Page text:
FIG. 17 gives the effect of different levels of moisture upon the resistance of moisture sensors in the Example.
Referring now to FIG. 1, a monocrystalline silicon body 10 which may be for example P+ type and <100> orientation, has its surfaces protected with a layer impervious to HF such as silicon nitride except for the top surface which is left free of any covering. Alternatively, only the top surface can be contacted with the anodizing solution. The silicon body is then anodized in the solution which converts the unprotected silicon to a porous silicon layer 12. This can be conveniently achieved by anodizing the structure in an aqueous hydrofloric acid solution at a current density sufficient to achieve the desired porosity. The anodizing solution is preferably 10 to 33 percent HF in water. An alternate anodizing solution is described in IBM Technical Disclosure Bulletin, Vol. 18, No. 12, May 1976, pg. 4011. The current density is preferably 0.1 to 20.0 milliamps/cm2. After the anodization step is completed, the average porosity of the porous silicon 12 is in the range of 30 to 80 percent. The most preferable porosity is of the order of 60 percent. Porosity greater than about 80 percent produces mechanically fragile film.
The FIG. 1 structure with the semiconductor monocrystalline silicon body 10 having a silicon porous surface 12 now must be oxidized. Oxidation may be accomplished using a thermal technique which involves placing the silicon body having the porous silicon surface in a thermally oxidizing ambient at a temperature above about 500° C and preferably below 1200° C. Suitable oxidizing environment is typically oxygen or steam or a combination of both. An alternate oxidizing technique is the use of anodic oxidation at room temperature. A suitable anodic oxidation electrolyte is HNO3 or N-Methylacetamide. The current density is about 6MA/cm2. The result of the oxidizing process is the FIG. 2 structure which is a monocrystalline silicon body 10 having a porous silicon dioxide layer 14.
The operative silicon dioxide porosity is between about 15 to 40 per cent. The optimum porosity of the SiO2 layer is approximately 30 to 35 percent. Too dense a film creates a large hysteresis effect due to the trapping of moisture in the pores. The uniqueness of this porous layer is its configuration of vertical and horizontal pores following the crystallographic orientation of the <100> silicon body. This structure facilitates the movement of moisture.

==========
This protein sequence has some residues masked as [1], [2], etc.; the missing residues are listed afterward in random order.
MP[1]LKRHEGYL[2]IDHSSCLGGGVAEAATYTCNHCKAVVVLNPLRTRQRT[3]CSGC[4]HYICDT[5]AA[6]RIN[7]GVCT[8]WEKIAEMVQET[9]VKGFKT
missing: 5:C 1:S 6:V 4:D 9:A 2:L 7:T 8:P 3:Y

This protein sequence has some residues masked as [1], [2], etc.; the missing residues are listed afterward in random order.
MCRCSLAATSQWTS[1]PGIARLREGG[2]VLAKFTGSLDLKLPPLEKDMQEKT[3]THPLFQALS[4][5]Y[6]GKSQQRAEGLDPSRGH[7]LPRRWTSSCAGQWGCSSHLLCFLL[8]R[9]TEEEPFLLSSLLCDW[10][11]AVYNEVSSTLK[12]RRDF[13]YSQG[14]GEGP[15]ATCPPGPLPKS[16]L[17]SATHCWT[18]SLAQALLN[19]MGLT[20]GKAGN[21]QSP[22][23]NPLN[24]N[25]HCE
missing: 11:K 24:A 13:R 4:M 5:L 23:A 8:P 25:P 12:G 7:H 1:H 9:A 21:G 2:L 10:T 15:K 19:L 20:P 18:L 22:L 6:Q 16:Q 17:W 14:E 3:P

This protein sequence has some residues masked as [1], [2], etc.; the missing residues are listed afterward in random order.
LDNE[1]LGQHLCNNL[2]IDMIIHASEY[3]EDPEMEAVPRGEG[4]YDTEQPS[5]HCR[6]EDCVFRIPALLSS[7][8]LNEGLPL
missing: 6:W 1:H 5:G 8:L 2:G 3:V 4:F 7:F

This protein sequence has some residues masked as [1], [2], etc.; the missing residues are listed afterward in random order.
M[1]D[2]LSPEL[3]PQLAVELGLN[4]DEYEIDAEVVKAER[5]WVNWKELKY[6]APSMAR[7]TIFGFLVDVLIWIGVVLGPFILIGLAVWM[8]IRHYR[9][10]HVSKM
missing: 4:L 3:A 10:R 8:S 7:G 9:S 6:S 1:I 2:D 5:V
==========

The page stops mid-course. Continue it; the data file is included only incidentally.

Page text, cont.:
The next steps in forming a moisture sensor may be understood with the aid of FIGS. 3 and 3A. A suitable metal counter electrode is deposited by vacuum deposition through an appropriate mask such as a metal mask or a photoresist mask formed in the conventional photolithography techniques. The photoresist type mask defines a more accurate pattern because it adheres to the surface as opposed to a metal mask which does not adhere to the surface. The FIG. 3 structure shows a counter electrode 16 on the surface of the porous silicon dioxide region 14 which is usable to measure changes in capacitance or resistance. The FIG. 3A alternative shows the metal counter electrode composed of two spaced, but interleaved serpentine patterns 18 and 20 on the surface of the porous silicon dioxide region 14. This type structure has a faster response and is more sensitive to changes in capacitance or resistance. Various metals may be utilized for these electrodes. Examples of the metals which are very useful include aluminum, chromium and platinum.
The moisture sensor devices are then diced into discrete devices from the processed wafer. This dicing may be accomplished by conventional scribing and breaking, ultrasonic cutting, etching techniques or other conventional methods. The diced chips are cleaned in suitable solvents and are then ready for mounting in a suitable package.
FIGS. 4 and 4A show one suitable package or header for mounting the present moisture sensor. The moisture sensor device of FIG. 3 is packaged in header arrangement of FIG. 4 and the moisture sensor device chip is packaged in the FIG. 4A package. In each case the moisture sensor chip is soldered to the header base 24 and wires bonded by a conventional ultrasonic bonding technique. A cover 26 having a plurality of openings 28 above the porous silicon region 14 is attached to the header base 24. The cover may be formed of any suitable metal or plastic since the primary function is to prevent mechanical damage to the semiconductor moisture sensor chip. The holes 28 allow the moisture from the ambient to contact the porous silicon dioxide region and where moisture is present it is adsorbed into the region underneath the metal electrode 16 in the case of FIG. 4 and the metal electrodes 18 and 20 in the case of FIG. 4A. The capacitor contact 16 is contacted electrically with a suitable wire 30 which extends through the header base 24 which is grounded by wire 32. Measurable changes in capacitance or resistance may be obtained across these contacts using a suitable electric meter such as a Boonton capacitance meter or Keithley electrometer.